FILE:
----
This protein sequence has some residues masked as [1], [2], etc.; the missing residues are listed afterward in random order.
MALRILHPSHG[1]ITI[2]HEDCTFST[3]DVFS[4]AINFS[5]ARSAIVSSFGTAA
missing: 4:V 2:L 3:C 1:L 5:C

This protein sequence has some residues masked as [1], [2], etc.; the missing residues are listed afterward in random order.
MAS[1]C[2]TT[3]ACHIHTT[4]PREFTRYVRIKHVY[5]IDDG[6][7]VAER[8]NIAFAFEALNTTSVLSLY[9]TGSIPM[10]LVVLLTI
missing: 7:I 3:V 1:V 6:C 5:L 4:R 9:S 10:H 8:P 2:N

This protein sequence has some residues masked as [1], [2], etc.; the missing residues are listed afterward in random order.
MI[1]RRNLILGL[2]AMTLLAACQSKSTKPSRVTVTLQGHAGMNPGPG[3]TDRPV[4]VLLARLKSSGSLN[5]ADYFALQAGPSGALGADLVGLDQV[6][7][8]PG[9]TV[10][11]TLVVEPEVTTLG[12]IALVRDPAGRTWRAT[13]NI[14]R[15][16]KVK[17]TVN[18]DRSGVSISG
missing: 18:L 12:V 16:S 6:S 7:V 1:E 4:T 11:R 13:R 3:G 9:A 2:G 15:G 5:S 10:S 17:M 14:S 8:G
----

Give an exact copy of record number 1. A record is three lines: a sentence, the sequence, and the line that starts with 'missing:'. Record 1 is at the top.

This protein sequence has some residues masked as [1], [2], etc.; the missing residues are listed afterward in random order.
MALRILHPSHG[1]ITI[2]HEDCTFST[3]DVFS[4]AINFS[5]ARSAIVSSFGTAA
missing: 4:V 2:L 3:C 1:L 5:C